A girl is sent on a quest to rescue her father in A Wrinkle in Time. It has been four years since Meg Murry’s (Storm Reid) astrophysicist father (Chris Pine) disappeared without a trace. One day, Meg, her younger brother Charles Wallace (Deric McCabe), and friend Calvin (Levi Miller) meet the astral travelers Mrs. Whatsit (Reese Witherspoon), Mrs. Who (Mindy Kaling), and Mrs. Which (Oprah Winfrey). It turns out that Meg’s father’s theories about a tesseract that can wrinkle time and space were true and that he is trapped at the other side of the universe, held captive by a dark force known as The It. Meg and her friends are sent on her father’s trail to combat this darkness.
Ava DuVernay (Selma) directs this new big screen adaptation of the Newbery Medal award winning 1962 novel by Madeleine L’Engle. This is the second Disney-produced adaptation of the story, following a made-for-TV film back in 2003. The story of A Wrinkle in Time combines elements of science fiction and fantasy, as the protagonist of Meg Murry goes on a journey to locate her missing father. She is joined by her highly intelligent adopted brother Charles Wallace, classmate Calvin, and the eccentric Three Mrs. Along the way, the encounter individuals such as the Happy Medium (Zach Galifianakis) and The Man with Red Eyes (Michael Peña).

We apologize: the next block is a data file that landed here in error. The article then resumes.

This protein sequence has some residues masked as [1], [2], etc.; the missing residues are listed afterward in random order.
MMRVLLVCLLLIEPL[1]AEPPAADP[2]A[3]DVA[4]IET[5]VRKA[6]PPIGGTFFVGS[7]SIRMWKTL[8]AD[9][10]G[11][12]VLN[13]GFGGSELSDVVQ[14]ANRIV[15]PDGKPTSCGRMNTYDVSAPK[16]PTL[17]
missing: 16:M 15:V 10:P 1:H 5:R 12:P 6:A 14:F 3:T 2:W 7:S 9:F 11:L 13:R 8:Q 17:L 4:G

Madeleine L’Engle’s novel for A Wrinkle in Time is a young adult classic that many people have either read on their own or as part of school curriculum. Indeed, I remember reading the book as a kid more than two decades ago and getting quite terrified at the dark places that story went in the latter half. It is because of this nostalgic connection that I really wanted to like Ava DuVernay’s adaptation of the story. However, just like the 2014 adaptation of The Giver, another film based on a book I read as a child, A Wrinkle in Time doesn’t really translate all that well to the big screen.
While I can excuse some of the changes made to the source material, it does seem like this film is more focused on CGI visuals and celebrity stunt casting. It does say a lot that Oprah Winfrey, Reese Witherspoon, and Mindy Kaling get top billing in the film, even though the Three Mrs are merely supporting characters. While relative newcomer Storm Reed does hold her own among her more famous co-stars, she eventually gets lost under all the special effects.
It is undoubtedly a very positive thing that a black female filmmaker in Ava DuVernay got to make a big budget blockbuster with a multiracial cast. However, that sadly didn’t make A Wrinkle in Time any less than an underwhelming experience, as one of the all-time classic young adult novels gets turned into a film that is less than memorable.